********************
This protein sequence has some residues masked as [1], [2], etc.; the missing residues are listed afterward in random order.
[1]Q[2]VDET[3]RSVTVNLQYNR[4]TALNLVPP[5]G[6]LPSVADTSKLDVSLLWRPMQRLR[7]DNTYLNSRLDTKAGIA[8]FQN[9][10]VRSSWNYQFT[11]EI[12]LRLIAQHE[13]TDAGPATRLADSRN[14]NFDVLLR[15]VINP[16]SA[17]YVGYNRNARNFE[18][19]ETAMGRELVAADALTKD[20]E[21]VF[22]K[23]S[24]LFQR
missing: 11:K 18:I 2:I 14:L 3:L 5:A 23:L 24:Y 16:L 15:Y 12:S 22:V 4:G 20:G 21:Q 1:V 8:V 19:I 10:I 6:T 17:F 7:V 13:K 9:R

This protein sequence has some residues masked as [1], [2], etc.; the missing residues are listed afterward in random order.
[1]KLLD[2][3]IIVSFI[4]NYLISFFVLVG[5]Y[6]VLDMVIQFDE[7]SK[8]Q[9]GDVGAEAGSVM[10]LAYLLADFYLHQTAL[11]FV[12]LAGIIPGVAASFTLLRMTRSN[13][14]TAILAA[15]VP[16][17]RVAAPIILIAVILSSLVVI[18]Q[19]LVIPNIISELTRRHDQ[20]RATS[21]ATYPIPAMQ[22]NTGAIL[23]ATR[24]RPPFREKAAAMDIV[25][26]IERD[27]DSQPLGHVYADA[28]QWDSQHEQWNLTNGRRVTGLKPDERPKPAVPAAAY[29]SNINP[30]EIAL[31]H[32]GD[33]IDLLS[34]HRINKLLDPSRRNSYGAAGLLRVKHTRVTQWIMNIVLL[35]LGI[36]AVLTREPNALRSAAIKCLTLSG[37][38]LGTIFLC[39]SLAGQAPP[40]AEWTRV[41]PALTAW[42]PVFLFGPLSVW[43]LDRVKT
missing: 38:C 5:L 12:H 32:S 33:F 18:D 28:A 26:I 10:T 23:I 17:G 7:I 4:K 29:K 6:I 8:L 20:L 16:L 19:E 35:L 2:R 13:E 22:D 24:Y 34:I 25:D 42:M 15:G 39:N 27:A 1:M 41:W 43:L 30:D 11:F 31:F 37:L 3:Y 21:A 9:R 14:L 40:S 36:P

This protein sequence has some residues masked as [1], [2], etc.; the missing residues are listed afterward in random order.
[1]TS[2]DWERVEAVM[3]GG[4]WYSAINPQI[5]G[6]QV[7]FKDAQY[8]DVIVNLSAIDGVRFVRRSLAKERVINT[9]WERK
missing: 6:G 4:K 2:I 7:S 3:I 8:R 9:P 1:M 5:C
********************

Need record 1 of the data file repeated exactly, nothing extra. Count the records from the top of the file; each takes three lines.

This protein sequence has some residues masked as [1], [2], etc.; the missing residues are listed afterward in random order.
[1]Q[2]VDET[3]RSVTVNLQYNR[4]TALNLVPP[5]G[6]LPSVADTSKLDVSLLWRPMQRLR[7]DNTYLNSRLDTKAGIA[8]FQN[9][10]VRSSWNYQFT[11]EI[12]LRLIAQHE[13]TDAGPATRLADSRN[14]NFDVLLR[15]VINP[16]SA[17]YVGYNRNARNFE[18][19]ETAMGRELVAADALTKD[20]E[21]VF[22]K[23]S[24]LFQR
missing: 11:K 18:I 2:I 14:L 3:L 5:A 23:L 24:Y 16:L 15:Y 12:S 22:V 4:G 20:G 21:Q 1:V 8:V 19:I 10:I 6:T 17:F 7:V 13:K 9:R